Best Slide Film?

Discussion in 'Color: Film, Paper, and Chemistry' started by edhead2008, Mar 4, 2009.

  1. edhead2008

    edhead2008 Member

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    I'm looking for opinions and advice on what's the best slide film to use?

    Many thanks,

    Eamonn
     
  2. kodachrome64

    kodachrome64 Member

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    For what purpose? There is no absolute answer to that question. I can tell you my favorites...Kodachrome, for skin tones and just about any general photography; Velvia 50 for landscapes because of its resolution (but don't use it for people); Provia 400X is a very nice film for general use also when you need something high speed; Astia 100 is a nice film also. Those are the ones I use pretty much.

    Velvia 50 has the highest resolution and the lowest grain. Many landscape shooters use this although it is very highly saturated. Kodachrome is not all that fine-grained but it is a beautiful film that has no equal, especially for skin tones. I suggest you try some of that while you still can!
     
  3. petras@foto.sk

    petras@foto.sk Member

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    Ektachrome 100 Plus, nice, easy to use film, perfect skin tones...
     
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    edhead2008

    edhead2008 Member

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    Thanks kodachrome, petras. What I shoot mostly is landscape, but I'm becoming interested in portraiture/people photography, and will certainly take on board your opinions.

    Cheers,

    Eamonn
     
  5. keithwms

    keithwms Member

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    My current choices:

    Velvia 100 for landscape;
    Provia 400x for things that move;
    Astia 100F for skin;
    and 64T for the night.

    Overall, p400x probably shows the greatest versatility, and astia the best overall range and tonality and ease of use (esp. for newcomers to slide).
     
  6. keithwms

    keithwms Member

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    P.S. I should add, 64T for indoor macro (under tungsten light).... and scala for anything I truly love!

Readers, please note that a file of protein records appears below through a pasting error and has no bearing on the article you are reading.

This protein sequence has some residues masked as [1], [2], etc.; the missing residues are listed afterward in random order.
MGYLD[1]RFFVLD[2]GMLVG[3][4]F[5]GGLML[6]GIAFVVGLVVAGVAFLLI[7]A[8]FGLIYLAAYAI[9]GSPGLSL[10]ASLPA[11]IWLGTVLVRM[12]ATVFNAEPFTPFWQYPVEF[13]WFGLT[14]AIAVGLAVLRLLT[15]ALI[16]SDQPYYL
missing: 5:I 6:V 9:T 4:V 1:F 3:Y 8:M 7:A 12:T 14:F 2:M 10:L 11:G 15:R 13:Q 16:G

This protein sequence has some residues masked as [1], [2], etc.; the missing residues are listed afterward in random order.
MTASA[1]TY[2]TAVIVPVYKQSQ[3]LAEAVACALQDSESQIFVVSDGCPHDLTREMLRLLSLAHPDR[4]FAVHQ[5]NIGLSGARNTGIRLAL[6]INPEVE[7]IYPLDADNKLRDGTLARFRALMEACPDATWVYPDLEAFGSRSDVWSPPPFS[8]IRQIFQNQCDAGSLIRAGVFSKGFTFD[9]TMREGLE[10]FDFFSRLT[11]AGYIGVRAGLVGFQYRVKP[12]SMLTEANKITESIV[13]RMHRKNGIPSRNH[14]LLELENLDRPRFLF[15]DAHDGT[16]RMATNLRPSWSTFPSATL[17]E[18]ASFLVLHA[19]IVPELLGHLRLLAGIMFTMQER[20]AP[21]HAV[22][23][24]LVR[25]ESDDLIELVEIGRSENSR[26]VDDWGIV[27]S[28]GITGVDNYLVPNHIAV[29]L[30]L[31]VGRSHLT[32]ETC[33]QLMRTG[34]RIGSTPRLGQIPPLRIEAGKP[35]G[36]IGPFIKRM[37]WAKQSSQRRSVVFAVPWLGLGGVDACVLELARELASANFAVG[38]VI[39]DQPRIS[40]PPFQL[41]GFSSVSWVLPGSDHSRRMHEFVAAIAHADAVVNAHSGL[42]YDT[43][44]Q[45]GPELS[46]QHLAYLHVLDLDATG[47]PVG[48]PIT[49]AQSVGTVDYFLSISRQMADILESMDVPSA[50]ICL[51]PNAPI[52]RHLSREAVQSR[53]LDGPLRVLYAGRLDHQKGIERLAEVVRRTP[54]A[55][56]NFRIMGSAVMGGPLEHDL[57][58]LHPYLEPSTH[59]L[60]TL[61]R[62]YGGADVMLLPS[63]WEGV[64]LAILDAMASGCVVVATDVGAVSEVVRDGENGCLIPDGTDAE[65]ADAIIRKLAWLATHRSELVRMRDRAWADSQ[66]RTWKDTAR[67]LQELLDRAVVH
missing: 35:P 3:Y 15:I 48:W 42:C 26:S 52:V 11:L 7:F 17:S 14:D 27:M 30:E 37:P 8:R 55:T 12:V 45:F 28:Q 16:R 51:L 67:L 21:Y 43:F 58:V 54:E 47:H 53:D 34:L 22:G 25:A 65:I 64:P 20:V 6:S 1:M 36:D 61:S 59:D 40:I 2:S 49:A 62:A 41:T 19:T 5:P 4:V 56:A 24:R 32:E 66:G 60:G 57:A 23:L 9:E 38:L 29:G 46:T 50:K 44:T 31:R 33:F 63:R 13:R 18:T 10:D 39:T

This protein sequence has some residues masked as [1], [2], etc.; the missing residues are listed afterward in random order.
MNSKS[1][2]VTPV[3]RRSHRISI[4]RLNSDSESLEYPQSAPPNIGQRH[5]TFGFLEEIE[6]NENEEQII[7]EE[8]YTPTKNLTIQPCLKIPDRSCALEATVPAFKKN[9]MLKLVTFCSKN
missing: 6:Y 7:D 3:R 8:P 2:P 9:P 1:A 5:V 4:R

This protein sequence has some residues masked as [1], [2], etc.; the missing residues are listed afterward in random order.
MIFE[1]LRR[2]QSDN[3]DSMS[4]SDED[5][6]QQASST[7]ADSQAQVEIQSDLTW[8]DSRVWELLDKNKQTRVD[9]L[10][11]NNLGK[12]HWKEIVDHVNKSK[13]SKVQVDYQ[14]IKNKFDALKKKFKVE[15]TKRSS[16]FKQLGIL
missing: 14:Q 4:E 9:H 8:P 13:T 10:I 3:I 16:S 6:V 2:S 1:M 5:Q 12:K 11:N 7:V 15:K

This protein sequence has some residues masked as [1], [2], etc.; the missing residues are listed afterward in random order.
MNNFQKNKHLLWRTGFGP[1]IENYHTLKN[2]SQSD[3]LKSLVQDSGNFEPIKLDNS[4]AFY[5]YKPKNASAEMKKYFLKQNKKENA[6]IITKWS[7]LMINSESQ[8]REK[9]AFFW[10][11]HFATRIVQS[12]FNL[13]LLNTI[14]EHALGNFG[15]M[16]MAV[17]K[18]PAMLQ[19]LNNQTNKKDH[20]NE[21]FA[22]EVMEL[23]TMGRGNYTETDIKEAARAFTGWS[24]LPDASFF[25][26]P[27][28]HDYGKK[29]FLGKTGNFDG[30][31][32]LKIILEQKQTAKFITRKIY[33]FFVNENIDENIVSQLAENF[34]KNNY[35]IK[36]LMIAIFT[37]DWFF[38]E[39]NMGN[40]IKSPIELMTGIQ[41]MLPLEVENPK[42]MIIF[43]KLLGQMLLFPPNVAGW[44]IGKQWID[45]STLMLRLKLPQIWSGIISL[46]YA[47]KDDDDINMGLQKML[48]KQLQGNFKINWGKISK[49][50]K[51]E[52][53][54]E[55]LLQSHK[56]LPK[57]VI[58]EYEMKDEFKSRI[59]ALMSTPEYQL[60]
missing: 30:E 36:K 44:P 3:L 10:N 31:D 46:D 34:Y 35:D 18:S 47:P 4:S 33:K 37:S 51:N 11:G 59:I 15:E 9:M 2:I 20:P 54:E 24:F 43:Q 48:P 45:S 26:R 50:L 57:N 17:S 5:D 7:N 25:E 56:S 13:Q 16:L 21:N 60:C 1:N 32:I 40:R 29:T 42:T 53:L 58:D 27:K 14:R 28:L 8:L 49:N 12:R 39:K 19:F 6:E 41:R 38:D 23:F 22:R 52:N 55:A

7. tim_walls

    tim_walls Subscriber

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    Ektachrome E100VS.

    Lovely saturated film, great punchy colours, but more 'realistic' than Velvia with its overdone greens in my opinion (and yes, it is just an opinion.) Also much easier to deal with in a hybrid workflow (i.e. scan) if that's your thing. Astia is good for people, and Provia 400 for flexibility. Kodachrome for when you can't be bothered to process it yourself and want the convenience of just sticking the thing in the post and the slides coming back in a week (Kodachrome sold on this side of the pond is all sold process-paid with a mailing envelope in the box.)


    When I got into slide I hoovered up every slide film I could buy in a deeply unscientific over-excited rush. Now that I'm a little wiser, I'm cutting back down to a sensible standard stock of three - Ektachrome E100VS and Provia 400X are guaranteed to be two of the three, and I'm currently undecided between Astia and E100G - need to do more shooting of these to decide.
     
  8. Fredrik Sandstrom

    Fredrik Sandstrom Subscriber

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    No... both Velvia 100 (at RMS 8) and Astia 100F (at RMS 7) are finer grained than Velvia 50 (RMS 9).
     
  9. Alexander Ghaffari

    Alexander Ghaffari Member

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    In 35mm, I enjoy Kodachrome 64.

    In MF, I shoot Astia for portraits, Velvia 50/100 for nature/landscapes, and Scala for architecture.

    Also, Velvia 100F has an RMS of 8, Provia has an RMS of 8, and I believe 64T has an RMS of 7, if we're naming finest grained films here.
     
  10. Ektagraphic

    Ektagraphic Member

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    KODACHROME 64! I love everything about it. Amazing colors,great depth to all images. Next in line I would have to say the Ektachromes. Each film is great.
     
  11. c6h6o3

    c6h6o3 Member

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    Ektachrome 64T is my favorite. Longer scale and better color balance than the Fuji equivalent.
     
  12. A_T

    A_T Member

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    Elite Chrome 100
     
  13. keithwms

    keithwms Member

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    Which Fuji equiv do you mean? In my experience, the new T64 is superb. I haven't heard anything negative about it regarding colour balance and reciprocity, and I have been nothing but satisfied. There were problems with a prior Fuji tungsten slide film, the original rtp, I believe.

    Longer tone scale? Slide?! Do tell... :wink: